A digression/humblebrag/mea cupla on carbon offsets for air travel
This post is intended as an addendum to this one. If you got here from somewhere else, well, spooky.
While aviation only accounts for about 2% of global emissions, it’s a heavy hitter in many Americans’ carbon footprints – mine included. A certain amount of my self-identity is built around being a big trains guy and not eating meat, I’m fully aware that due to the amount of flights I take, my carbon footprint is probably larger than a lot of Americans who drive everywhere but have the decency of mostly staying put on a continental scale.
Recently I’ve made a foray into trying to change that by buying carbon offsets based on the number of miles I fly. A round-trip SF to NY flight puts about two tons of CO2 into the atmosphere for each economy-class seat, and there are a menagerie of businesses and nonprofits happy to take your cash (at about $10-20/ton CO2) and put it towards projects that are carbon-negative, essentially cleaning up your carbon mess behind you. The idea is sound, but using this technique to balance the books on your personal carbon output is a messy business.
The sources and quality of carbon offsets vary greatly, but the key feature of effective ones is additionality – it should be readily apparent how your contribution pays for an additional, incremental reduction in emissions. So paying a farmer to divert their methane emissions at a certain cost per pound has a stronger sense of additionality than, say, throwing money towards a wind farm project that would have been funded by government subsidy anyway. Ideally the offset should happen during an identifiable and short window of time, which makes planting trees a particularly risky choice; they can die, burn down, or get outbid on by loggers well before they capture a lifetime’s worth of CO2. At any rate, in the absence of any government-enforced certification for offsets, you can really only take the provider at their word.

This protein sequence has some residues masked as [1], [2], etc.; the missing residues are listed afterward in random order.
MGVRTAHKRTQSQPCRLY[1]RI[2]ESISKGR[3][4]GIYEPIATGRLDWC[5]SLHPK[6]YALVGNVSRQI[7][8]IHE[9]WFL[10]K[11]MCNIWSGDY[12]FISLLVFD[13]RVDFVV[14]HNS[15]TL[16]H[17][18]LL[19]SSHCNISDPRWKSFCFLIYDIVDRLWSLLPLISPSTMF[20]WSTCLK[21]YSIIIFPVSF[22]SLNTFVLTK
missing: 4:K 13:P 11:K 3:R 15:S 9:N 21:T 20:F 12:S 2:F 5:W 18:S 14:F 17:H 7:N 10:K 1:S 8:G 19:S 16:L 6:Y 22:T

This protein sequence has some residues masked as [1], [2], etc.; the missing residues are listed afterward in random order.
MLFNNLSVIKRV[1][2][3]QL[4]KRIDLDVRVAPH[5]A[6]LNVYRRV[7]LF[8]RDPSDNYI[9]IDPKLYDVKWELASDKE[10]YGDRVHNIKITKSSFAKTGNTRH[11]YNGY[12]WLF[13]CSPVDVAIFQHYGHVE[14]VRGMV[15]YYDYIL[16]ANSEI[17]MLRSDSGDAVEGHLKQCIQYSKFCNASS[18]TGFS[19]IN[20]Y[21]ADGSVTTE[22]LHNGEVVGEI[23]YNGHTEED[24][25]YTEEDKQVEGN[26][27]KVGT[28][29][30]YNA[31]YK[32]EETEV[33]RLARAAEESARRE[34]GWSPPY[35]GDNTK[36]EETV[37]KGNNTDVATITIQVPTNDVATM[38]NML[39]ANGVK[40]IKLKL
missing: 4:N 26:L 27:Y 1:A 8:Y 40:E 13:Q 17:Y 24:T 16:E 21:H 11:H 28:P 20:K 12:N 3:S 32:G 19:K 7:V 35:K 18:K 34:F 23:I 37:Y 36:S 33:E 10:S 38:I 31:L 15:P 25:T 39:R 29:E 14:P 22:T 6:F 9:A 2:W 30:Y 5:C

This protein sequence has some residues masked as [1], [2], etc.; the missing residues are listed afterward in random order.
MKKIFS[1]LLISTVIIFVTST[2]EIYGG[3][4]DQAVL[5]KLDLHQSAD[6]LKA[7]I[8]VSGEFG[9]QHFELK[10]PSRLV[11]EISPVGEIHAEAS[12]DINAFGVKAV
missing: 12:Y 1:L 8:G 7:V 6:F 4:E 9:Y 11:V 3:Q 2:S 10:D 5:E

The other problem is that while offsets seem surprisingly affordable, at least to the jet set, this is largely so because the projects doing the offsetting represent extremely low-hanging fruit in the carbon capture space; if everyone in the US decided that they wanted their air travel to be carbon-neutral tomorrow, there wouldn’t be enough emissions-capturing infrastructure to go around, and the price would rocket upwards. In this sense, it’s little more than a mechanism for the wealthy to pay the less affluent to burn less carbon so they don’t have to.
So it’s safe to say that carbon offsets aren’t going to save the world, but they’re not doing nothing, either, so in the end I double-offset my flights for this year at a total cost of about $50/month, hedging my bets with both Native Energy and Terrapass. Obviously not everyone can afford this, but most people who fly frequently can, and since my employer is going to pay for the bulk of my air travel this year, I figure it’s the least I can do. Is it effective? Maybe. Do I feel less guilty? Eh, kinda. The chain of cause and effect between me tossing some money into a Stripe form and the world becoming somehow less bad is too abstract for me to really wrap my head around. In the end, reducing aviation emissions is going to take a combination of new technologies, personal sacrifice, and – one would hope – the return of the mighty zeppelin as our primary mode of air travel.